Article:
Lecture Slides

Interview Questions: Elementary Sorts (ungraded)

Semana

3We study the mergesort algorithm and show that it guarantees to sort any array of n items with at most n lg n compares. We also consider a nonrecursive, bottom-up version. We prove that any compare-based sorting algorithm must make at least n lg n compares in the worst case. We discuss using different orderings for the objects that we are sorting and the related concept of stability....

5 videos (Total 49 minutos), 2 readings, 2 quizzes

Overview

Lecture Slides

Interview Questions: Mergesort (ungraded)

We introduce and implement the randomized quicksort algorithm and analyze its performance. We also consider randomized quickselect, a quicksort variant which finds the kth smallest item in linear time. Finally, we consider 3-way quicksort, a variant of quicksort that works especially well in the presence of duplicate keys....

4 videos (Total 50 minutos), 1 reading, 1 quiz

Lecture Slides

Interview Questions: Quicksort (ungraded)

Semana

4We introduce the priority queue data type and an efficient implementation using the binary heap data structure. This implementation also leads to an efficient sorting algorithm known as heapsort. We conclude with an applications of priority queues where we simulate the motion of n particles subject to the laws of elastic collision. ...

4 videos (Total 74 minutos), 2 readings, 2 quizzes

Binary Heaps23m

Heapsort14m

Event-Driven Simulation (optional)22m

Overview10m

Lecture Slides

Interview Questions: Priority Queues (ungraded)

We define an API for symbol tables (also known as associative arrays, maps, or dictionaries) and describe two elementary implementations using a sorted array (binary search) and an unordered list (sequential search). When the keys are Comparable, we define an extended API that includes the additional methods min, max floor, ceiling, rank, and select. To develop an efficient implementation of this API, we study the binary search tree data structure and analyze its performance....

6 videos (Total 77 minutos), 1 reading, 1 quiz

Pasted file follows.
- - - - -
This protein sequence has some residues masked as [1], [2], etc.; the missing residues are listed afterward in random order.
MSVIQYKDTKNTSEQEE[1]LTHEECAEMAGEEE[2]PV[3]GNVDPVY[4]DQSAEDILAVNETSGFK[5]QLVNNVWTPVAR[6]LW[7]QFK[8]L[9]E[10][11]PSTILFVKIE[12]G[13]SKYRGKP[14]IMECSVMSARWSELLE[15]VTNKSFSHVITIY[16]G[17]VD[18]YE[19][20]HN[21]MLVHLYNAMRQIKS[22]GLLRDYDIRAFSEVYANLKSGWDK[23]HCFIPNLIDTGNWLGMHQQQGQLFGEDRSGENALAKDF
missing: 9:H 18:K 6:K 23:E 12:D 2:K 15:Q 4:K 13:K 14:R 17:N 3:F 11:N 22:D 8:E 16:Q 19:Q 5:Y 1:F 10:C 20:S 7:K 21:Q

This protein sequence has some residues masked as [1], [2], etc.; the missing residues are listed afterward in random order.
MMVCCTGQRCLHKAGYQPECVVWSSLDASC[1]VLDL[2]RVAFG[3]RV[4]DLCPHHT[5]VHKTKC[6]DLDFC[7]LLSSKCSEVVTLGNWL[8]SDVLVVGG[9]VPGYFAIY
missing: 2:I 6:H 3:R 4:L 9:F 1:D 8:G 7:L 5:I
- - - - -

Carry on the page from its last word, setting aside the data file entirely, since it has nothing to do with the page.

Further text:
Elementary Implementations9m

Ordered Operations6m

Binary Search Trees19m

Ordered Operations in BSTs10m

Deletion in BSTs9m

Lecture Slides

Interview Questions: Elementary Symbol Tables (ungraded)8m

comenzĆ³ una nueva carrera despuĆ©s de completar estos cursos

consiguiĆ³ un beneficio tangible en su carrera profesional gracias a este curso

consiguiĆ³ un aumento de sueldo o ascenso

por RMā¢Jun 1st 2017

This is a great class. I learned / re-learned a ton. The assignments were challenge and left a definite feel of accomplishment. The programming environment and automated grading system were excellent.

por RPā¢Jun 11th 2017

Incredible learning experience. Every programmer in industry should take this course if only to dispel the idea that with the advent of cloud computing exponential algorithms can still ruin your day!

Princeton University is a private research university located in Princeton, New Jersey, United States. It is one of the eight universities of the Ivy League, and one of the nine Colonial Colleges founded before the American Revolution....

ĀæCuĆ”ndo podrĆ© acceder a las lecciones y tareas?

Una vez que te inscribes para obtener un Certificado, tendrĆ”s acceso a todos los videos, cuestionarios y tareas de programaciĆ³n (si corresponde). Las tareas calificadas por compaĆ±eros solo pueden enviarse y revisarse una vez que haya comenzado tu sesiĆ³n. Si eliges explorar el curso sin comprarlo, es posible que no puedas acceder a determinadas tareas.